ANCHORAGE — An Anchorage poet gets to realize her dream to visit the ghost of a remote western Alaska village where her Inupiat Eskimo ancestors once lived, thanks to funds she raised through crowdsourcing.
Joan Naviyuk Kane far surpassed her goal of $31,000 that she said is needed for a two-week visit for 20 descendants of people who once lived on King Island, a tiny community built on stilts across the jagged face of the island. One benefactor alone donated $32,000 to Kane’s campaign on United States Artists, a fundraising site.
Altogether, Kane raised slightly more than $49,000 through the nonprofit’s USA Projects.
“I’m still in disbelief,” Kane, 35, said Tuesday. “I’ve been trying to wrap my head around it.”
USA program officer Armando Huipe said the $32,000 donation comes from a foundation that did not want to be publicly identified.
“It is unusual for an anonymous gift to come in this large,” Huipe said. “But it’s not uncommon for foundations and corporations to give to projects.”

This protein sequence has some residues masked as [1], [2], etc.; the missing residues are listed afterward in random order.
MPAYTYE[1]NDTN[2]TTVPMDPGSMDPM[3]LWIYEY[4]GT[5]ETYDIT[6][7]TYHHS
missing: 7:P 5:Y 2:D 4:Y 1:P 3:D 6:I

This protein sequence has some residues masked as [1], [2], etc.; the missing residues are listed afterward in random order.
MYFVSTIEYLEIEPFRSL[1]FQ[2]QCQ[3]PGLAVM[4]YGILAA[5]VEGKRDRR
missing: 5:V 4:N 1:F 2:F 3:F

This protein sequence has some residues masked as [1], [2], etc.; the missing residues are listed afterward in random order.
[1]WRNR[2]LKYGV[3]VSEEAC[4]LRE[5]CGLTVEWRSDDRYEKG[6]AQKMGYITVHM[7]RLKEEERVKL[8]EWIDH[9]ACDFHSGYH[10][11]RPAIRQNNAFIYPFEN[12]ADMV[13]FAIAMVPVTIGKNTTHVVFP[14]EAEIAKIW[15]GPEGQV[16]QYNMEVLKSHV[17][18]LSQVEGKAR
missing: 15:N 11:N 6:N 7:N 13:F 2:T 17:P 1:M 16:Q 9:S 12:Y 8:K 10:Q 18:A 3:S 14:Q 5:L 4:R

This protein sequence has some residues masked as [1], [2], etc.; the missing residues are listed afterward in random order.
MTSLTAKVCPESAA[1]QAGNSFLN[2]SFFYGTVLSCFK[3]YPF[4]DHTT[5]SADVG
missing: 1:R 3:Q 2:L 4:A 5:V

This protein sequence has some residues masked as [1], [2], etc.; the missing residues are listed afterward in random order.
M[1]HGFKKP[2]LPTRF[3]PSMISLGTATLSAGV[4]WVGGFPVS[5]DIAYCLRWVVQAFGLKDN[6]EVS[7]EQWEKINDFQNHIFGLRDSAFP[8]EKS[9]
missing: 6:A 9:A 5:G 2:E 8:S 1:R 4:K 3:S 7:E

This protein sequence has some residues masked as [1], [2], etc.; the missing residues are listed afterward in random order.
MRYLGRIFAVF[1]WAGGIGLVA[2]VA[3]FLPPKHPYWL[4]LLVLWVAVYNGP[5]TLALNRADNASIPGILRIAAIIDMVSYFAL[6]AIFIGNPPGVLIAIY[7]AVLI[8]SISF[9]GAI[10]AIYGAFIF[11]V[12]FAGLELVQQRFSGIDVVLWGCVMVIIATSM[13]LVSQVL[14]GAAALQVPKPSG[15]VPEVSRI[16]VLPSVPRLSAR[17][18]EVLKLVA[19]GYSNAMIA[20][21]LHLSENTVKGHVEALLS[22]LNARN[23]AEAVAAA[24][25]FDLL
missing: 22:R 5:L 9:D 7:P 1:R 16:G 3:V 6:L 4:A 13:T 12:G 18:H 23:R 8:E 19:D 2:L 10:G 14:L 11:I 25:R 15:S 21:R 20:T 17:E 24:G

Kane, who is half Inupiat, said the money will pay for the journey planned for July. It also will fund a follow-up visit next year to King Island, which was abandoned decades ago. Kane’s late grandparents were among the last residents.
Getting to King Island can be a formidable endeavor. There is no landing site for a large vessel, so the trip will have to be done by helicopter or smaller boats, or both, according to Kane.
Durable tents will be necessary to withstand strong winds that blow through the island, which is 90 miles from the old gold rush town of Nome.
Kane, who has published two books of poems, plans to maintain a website throughout the project. She also plans to photograph the visit and gather information for future writings, including another book of poems and a novel.
King Island was home to about 200 people a century ago. Then people began leaving. During World War II, men were drafted. Later, tuberculosis killed some people and hospitalized others. Fewer people returned from summer camping grounds on the mainland, where there were jobs and doctors.
The island was unoccupied by 1966, several years after the federal Bureau of Indian Affairs closed the school because of dwindling numbers and concerns about a potential rock-slide. To this day, King Islanders have held on to their lasting cultural distinction through stories, songs, dances and carving skills.